Hello everyone! This is Beth again with the Michigan Primary Care Association Community Health Corps serving as an AmeriCorps health advocate for SIREN/Eaton Shelter in Charlotte. Sometimes in my position at the shelter, it is difficult to help people when circumstances prevent them from qualifying for Medicaid and/or Medicare. Other than the health department, two local hospitals, and an urgent care facility – all places that will treat people regardless of their ability to pay – Eaton County lacks a FQHC, or federally-qualified health center. Currently there are over 10,000 county residents that do not have any health insurance. Being able to refer adults and children for primary medical care at a local clinic would greatly increase the availability of health care for many residents in Eaton County; therefore I always try to keep up on any opportunities I have to learn about additional services in the county that will in turn benefit those whom I advocate for at the shelter.
In April, I read in the local paper about a health summit to be held to increase health care access to the residents of Eaton County. I called our local health department and left a message, requesting an invitation to attend the summit. I waited a week and didn’t hear anything, so I proceeded to call back and leave another message. The day before the summit I received a call that said I could attend. I didn’t think much about who would be attending, and found it quite intimidating the next morning when arriving to find my assigned table. I suddenly found myself sitting with the director of the Department of Human Services for Eaton County, the director of our local health department, the CEO of our local hospital, an Eaton County Commissioner, and a probate judge. Others around the room included U.S. Congressman Mark Schauer and representatives from U.S. Senator Debbie Stabenow’s office.
It was, to say the least, very overwhelming on that first day and I can say I felt somewhat out of place to be among all the community leaders; however, representing the county’s only homeless and domestic violence shelter and Michigan’s AmeriCorps, I did feel a sense of pride, but I certainly did quite a lot of listening, and not much talking!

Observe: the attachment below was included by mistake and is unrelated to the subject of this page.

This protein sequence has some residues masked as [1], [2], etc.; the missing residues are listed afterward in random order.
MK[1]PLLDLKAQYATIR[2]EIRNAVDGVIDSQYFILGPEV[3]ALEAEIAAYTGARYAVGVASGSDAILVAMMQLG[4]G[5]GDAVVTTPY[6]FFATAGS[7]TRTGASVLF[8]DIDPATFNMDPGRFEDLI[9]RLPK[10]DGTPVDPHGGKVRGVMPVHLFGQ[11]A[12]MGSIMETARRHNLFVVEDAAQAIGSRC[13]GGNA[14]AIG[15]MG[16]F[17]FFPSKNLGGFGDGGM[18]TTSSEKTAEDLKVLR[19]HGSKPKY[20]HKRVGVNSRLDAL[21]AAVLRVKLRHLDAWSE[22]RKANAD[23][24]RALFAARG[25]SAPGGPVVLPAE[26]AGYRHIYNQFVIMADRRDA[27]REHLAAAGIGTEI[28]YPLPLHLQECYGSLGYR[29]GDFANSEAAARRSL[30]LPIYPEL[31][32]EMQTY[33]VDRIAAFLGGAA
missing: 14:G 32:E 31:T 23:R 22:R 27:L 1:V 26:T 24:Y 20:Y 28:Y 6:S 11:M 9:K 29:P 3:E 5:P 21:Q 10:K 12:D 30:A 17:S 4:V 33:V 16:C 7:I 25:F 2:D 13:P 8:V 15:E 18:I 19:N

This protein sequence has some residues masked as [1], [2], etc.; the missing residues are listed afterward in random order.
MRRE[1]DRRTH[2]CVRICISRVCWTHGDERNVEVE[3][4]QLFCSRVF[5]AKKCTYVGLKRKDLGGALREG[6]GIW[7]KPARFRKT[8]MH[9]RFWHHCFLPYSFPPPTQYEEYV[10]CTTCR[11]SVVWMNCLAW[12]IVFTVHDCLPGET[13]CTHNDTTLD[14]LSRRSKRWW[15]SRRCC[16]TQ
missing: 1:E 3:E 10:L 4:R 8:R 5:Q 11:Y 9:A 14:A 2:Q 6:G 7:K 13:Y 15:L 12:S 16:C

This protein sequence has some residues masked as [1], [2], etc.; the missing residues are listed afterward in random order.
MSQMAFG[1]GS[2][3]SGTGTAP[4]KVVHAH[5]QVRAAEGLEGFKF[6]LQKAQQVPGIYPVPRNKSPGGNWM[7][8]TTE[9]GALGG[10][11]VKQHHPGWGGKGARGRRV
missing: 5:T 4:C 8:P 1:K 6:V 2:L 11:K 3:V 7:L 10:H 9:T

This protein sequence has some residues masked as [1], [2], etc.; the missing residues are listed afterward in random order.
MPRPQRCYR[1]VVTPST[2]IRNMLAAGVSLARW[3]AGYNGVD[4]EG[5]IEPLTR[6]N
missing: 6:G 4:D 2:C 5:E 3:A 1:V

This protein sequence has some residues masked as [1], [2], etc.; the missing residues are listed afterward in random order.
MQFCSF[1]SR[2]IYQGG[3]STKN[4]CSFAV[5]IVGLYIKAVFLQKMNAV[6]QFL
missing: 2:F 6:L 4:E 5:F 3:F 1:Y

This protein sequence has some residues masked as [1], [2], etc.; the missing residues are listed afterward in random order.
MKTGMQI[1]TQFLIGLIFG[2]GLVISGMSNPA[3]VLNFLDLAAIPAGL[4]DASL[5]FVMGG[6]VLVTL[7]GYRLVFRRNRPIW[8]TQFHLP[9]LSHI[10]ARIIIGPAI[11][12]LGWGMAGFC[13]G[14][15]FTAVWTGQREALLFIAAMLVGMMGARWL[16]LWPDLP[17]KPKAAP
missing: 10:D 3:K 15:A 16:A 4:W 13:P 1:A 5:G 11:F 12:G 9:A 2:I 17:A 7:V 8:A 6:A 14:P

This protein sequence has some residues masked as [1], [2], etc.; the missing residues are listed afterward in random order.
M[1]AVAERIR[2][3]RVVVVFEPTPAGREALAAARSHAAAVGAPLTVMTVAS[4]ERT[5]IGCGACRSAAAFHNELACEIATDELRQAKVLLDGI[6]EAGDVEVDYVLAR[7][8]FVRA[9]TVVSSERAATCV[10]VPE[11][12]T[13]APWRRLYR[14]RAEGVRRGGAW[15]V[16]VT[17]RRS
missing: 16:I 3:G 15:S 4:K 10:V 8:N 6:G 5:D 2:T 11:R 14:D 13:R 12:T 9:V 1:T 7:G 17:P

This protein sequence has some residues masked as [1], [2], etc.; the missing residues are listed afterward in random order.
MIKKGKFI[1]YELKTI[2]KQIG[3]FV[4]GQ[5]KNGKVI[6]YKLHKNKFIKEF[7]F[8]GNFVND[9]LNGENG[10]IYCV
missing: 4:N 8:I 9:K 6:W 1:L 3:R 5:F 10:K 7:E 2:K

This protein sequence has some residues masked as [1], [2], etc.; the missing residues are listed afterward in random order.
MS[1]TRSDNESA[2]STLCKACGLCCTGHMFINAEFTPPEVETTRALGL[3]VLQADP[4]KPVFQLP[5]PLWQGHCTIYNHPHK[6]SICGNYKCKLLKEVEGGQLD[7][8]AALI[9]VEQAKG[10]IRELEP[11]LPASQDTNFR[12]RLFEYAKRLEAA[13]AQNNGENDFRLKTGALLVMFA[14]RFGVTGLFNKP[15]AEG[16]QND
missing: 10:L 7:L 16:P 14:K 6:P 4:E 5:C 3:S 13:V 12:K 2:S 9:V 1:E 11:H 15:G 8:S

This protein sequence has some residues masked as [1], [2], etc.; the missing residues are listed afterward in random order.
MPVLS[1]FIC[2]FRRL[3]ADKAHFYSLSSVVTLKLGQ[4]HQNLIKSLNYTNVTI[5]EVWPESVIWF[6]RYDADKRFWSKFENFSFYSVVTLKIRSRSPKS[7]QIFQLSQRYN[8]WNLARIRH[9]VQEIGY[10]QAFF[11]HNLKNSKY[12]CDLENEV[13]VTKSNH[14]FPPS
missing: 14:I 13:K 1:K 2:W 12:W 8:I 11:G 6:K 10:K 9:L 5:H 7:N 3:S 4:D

After hearing perspectives of community leaders on what values they held related to community health and access to care, the room broke into small work groups to identify strategies with the most potential to improve and expand access to healthcare in Eaton County. Toward the end of the morning, it was realized that everyone in the room wanted to work on creating a culture of health and wellness in the county, as well as continue to identify solutions to increase access for our most vulnerable citizens.
The goal of the day was to create two workgroups to focus on the two initiatives set forth from the summit. I now am a part of the workgroup that is focusing on increasing access and we meet monthly. Currently we are working on developing the grant to apply for an FQHC status from the federal government for a new health center. Already in existence is the Barry Eaton Health Plan, which has two health plans covering approximately 1,400 members of the community. These plans are not medical insurance, but assistance programs to provide access to basic medical care for low-income, uninsured adults at the Health Connections Clinic inside of the Eaton County Health Department. The goal of our workgroup is to turn the clinic into an FQHC, which will be able to provide care for many others who currently do not receive any primary medical care.
I am very happy to have made those first two phone calls, as being involved in the process has opened many doors for me. On July 1, I participated in a health care forum with healthcare professionals from the area hosted by Congressman Mark Schauer. Sitting on the panel, I was able to share my perspective on the needs and solutions to our country’s health care crisis. It was amazing to realize how far I had come from that first meeting in April. Because of other outreach events I attended, speaking in front of others became much easier for me, and I owe this all to my experience with AmeriCorps! I am also learning invaluable professional skills I know will contribute to my success in future endeavors.
It is at times very difficult to put yourself out there and take risks, such as I did attending that first health care summit; however, I have realized no matter how uncomfortable it may be, the benefits of the experience will come back to you tenfold!